I don't use the term 'child abuse' lightly, but I felt like what I was seeing should not have been happening under any circumstances. I can't tell you how many two and three-year-old girls approached my daughter, clearly wanting to play with her as she hopped across the carpet and munched on Goldfish. These girls, though, had obviously been trained over a long period of time not to move. They would stand a few feet away in their perfect hair and makeup and costumes, looking at her longingly, but not daring to approach her. Any of you who have or have had a two-year-old know that this kind of behavior in an entire group of toddlers isn't natural. It's learned behavior and it's sick.
The contestants in national "glitz" pageants in no way resemble little girls. They are made up to look like little women, dressed up in bikinis, their wispy hair covered by full-length Barbie-esque wigs. I was horrified to see obvious dark roots in some of the under-six contestants' platinum blonde hair that peeked out from beneath their long synthetic ponytails. After about thirty minutes of watching the pageant, I found myself wondering how this one got her hair so smooth and perfectly wavy and marveling at how that one's blush perfectly complemented her skin tone. When one two-year-old came out on the stage wigless and nearly bald, I thought to myself, "That one needs some hair on her head! How does she even expect to compete?!" And I knew I was getting sucked into the madness.
We all know most girls love feeling pretty and I'm sure many of them love looking at their made-up selves in the mirror, but these pageant contestants are obviously too young and naive to realize that they are being sexualized for a crowd of strangers to ogle and judge. It is so disgusting and so wrong and I wish there were a way to put an end to it.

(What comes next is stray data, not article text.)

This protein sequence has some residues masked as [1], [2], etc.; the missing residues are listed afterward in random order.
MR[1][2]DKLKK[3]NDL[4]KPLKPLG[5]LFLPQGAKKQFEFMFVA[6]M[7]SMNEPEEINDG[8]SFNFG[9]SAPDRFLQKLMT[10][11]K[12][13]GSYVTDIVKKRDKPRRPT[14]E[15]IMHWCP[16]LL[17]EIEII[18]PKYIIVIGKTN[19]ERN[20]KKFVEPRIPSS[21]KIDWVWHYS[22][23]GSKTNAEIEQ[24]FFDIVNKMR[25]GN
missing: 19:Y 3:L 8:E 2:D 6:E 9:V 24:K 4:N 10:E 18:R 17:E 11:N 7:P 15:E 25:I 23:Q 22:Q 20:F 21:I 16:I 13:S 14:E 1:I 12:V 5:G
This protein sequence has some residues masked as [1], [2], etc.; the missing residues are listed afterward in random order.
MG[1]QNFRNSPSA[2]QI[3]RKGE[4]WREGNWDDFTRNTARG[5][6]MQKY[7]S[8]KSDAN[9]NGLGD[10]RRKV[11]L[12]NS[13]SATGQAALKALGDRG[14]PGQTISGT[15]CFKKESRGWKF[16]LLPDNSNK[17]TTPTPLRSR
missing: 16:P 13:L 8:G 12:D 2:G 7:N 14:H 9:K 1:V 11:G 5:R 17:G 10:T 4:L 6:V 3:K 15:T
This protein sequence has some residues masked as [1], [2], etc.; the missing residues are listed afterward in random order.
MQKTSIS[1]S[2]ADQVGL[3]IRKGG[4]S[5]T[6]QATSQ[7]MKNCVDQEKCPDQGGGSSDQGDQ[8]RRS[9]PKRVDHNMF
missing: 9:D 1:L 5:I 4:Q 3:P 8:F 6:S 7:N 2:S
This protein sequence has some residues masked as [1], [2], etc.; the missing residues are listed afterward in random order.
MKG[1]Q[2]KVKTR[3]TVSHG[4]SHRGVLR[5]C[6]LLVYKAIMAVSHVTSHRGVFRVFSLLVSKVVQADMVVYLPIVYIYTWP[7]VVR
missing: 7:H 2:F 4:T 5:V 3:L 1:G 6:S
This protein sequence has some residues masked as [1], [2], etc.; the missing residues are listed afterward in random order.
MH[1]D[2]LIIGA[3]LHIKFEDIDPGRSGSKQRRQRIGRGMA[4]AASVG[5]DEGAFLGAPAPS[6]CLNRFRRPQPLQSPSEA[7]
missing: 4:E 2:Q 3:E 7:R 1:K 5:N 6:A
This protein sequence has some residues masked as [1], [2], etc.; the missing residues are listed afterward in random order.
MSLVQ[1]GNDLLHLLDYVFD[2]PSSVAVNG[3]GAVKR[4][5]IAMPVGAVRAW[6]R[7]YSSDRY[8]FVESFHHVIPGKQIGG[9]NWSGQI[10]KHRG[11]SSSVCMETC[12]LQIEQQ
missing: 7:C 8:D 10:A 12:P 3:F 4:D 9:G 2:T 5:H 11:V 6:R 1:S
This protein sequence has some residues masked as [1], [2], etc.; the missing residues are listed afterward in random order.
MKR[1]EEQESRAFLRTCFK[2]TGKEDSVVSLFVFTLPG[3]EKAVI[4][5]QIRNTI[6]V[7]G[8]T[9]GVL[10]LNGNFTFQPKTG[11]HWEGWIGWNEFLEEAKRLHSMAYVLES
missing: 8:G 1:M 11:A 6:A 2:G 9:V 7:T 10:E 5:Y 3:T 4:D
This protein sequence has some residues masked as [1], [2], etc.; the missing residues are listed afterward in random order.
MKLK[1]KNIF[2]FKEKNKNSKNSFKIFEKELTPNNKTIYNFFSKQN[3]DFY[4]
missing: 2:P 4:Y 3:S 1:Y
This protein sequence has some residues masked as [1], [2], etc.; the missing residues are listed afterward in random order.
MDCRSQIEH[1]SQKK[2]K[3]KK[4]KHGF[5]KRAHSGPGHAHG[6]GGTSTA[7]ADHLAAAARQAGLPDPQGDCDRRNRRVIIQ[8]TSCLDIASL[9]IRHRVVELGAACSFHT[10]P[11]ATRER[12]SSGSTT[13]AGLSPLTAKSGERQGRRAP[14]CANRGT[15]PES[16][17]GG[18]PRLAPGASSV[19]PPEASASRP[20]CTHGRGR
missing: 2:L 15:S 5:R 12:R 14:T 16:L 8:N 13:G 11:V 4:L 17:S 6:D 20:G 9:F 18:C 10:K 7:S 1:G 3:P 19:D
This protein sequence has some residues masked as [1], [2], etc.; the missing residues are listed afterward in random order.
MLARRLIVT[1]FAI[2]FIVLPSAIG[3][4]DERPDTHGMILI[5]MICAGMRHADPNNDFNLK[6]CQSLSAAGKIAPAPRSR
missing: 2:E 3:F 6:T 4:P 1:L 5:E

ps: Do I need to link it?
edit: LOL I just read what they were writing about my Great Southern land on the pink board...is any of that meant to be insulting? Check your jealousy at the door manatyys
Last edited by Rica; July 1st, 2008 at 01:06 AM.
Australia - that's near Germany, right?
I've never liked lesbianism - it leaves a bad taste in my mouth
Dame Edna Everage
Just because you're offended doesn't mean you're right.
I see! I clicked on all the geek speak :http://f5.yahoofs.com/coreid/475152b...A4NnIBruW5NBLo
I didn't start out to collect diamonds, but somehow they just kept piling up.-Mae West
I honestly have tried to sleep..but insomnia again..so back I am
*any leak of Miss D's pic did not come from me. I said I would keep the info until I got confirmation, and I have kept that word. Also miss D has contacted 'former members' demanding info. Watch out.
*ok I looked at that pic.and that is not one of the pics I have so it was not me who OUTED MISS D and posted her pic on that board as Dead Dwarf. She is just gonna love them now!
Shit, well I hope she doesn't have that YouTube video of me drinking blood while playing World of Warcraft.
I don't want all those fat ass manatees getting hot and bothered over me.